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By the year 2000 more than half of the world's population will be living in cities. In western countries already two third of the population is to be found in the cities. The result is that a large percentage of environmental problems, ranging from the global to the local, originate in those very cities which have the greatest concentrations of people and human activities. Consequently there is a growing interdependence between the state of these cities and the global environment.
However, cities do not represent only a reference point for environmental contradictions but they also provide a point of positive reference for the promotion of sustainable development.
After a number of international conferences and protocols, starting from Stockholm in 1972, a series of initiatives got underway at an international level, culminating in the establishment of different networks of cities linked by health-environment themes: Eurocities, Energie Citès, Car-free Cities, Smoke-free Cities, Ecowatt etc.. Above all, there are two projects which need to be referred to: the WHO Healthy Cities Program and the Sustainable Cities Campaign.
The WHO Regional Office for Europe has been promoting the Healthy Cities Program in order to supply a means of experimenting at a local level the application of certain basic principles: to guarantee equal rights to a state of good health, to reinforce preventive measures, to seek collaboration between different sectors in the community, to promote community involvement, to guarantee accessibility to services and to increase international cooperation. In 1986 a few cities were chosen for this project and, later on, national networks of healthy cities were established and promoted.
In 1994, during the Aalborg conference on sustainable cities, 80 cities signed a Charter of Commitment and undertook to allow only sustainable development.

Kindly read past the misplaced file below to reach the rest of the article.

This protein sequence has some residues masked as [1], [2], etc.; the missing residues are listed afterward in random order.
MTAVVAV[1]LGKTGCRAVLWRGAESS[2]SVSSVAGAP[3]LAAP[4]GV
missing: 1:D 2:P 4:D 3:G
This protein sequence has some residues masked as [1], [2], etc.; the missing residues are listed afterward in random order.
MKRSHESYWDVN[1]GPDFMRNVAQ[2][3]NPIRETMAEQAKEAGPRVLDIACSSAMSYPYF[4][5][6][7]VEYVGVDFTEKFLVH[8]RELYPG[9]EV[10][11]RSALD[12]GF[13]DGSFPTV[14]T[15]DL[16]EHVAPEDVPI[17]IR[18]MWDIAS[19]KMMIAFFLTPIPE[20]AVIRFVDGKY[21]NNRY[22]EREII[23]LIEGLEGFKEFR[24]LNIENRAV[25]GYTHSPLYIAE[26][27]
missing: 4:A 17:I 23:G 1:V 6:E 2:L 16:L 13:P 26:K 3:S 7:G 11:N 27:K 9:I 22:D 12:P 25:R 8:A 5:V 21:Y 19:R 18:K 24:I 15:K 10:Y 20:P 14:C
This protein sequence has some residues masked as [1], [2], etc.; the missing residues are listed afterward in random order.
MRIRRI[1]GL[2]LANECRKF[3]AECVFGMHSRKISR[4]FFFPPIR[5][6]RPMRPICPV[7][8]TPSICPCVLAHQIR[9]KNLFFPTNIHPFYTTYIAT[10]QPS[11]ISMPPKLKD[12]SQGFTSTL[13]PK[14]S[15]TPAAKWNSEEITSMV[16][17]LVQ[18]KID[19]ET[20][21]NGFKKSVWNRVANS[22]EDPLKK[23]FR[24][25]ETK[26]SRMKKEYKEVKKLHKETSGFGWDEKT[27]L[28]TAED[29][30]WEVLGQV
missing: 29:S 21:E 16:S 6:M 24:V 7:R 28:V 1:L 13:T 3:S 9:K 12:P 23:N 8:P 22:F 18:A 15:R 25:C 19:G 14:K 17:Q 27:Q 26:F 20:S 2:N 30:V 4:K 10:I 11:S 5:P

This charter defines the concept of sustainability and identifies a city's environmental responsibilities. It commits cities to development policies and activities which will lead towards a sustainable city. Throughout the text, environmental questions are strongly bound up with social and economic issues, thereby showing that a correlation does in fact exist.
The role of local government comes over as the key factor to the success of environmental policies, along with the role of the citizens themselves.
Among their principal commitments, the signatory cities accepted that they were to establish their own Local Agenda 21. In reality, the UN Conference on the Environment and Development in Rio de Janeiro 1992 had already committed the signatory countries to undertake, by 1996, a process of consultation with their citizens in order to put Agenda 21 into practice in the community.
At the same time and with the same objective, but paying particular attention to the local level, the International Council for Local Environmental Initiatives (ICLEI) was founded.
The two projects have a common methodological objective, which is to involve all the various organisations and bodies operating within a city (local government, business and professional associations, associations in general and so on) so that they might come to some agreement on programs designed to improve that city's environmental conditions and therefore also the health of the citizens.
Cities are in the institutions, or indeed they should be, which are closest to the people. They should therefore make sure that citizens have access to enough and sufficiently stimulating information, to encourage them, in whatever social groups they may belong to, to be interested in and take responsibility for improving the environment in which they live.
Cities are the force that unifies economic, cultural, social and political activities; it is therefore precisely at an urban level that the processes of transformation can be identified and activated to render more sustainable both the world of work and the lifestyle of the people.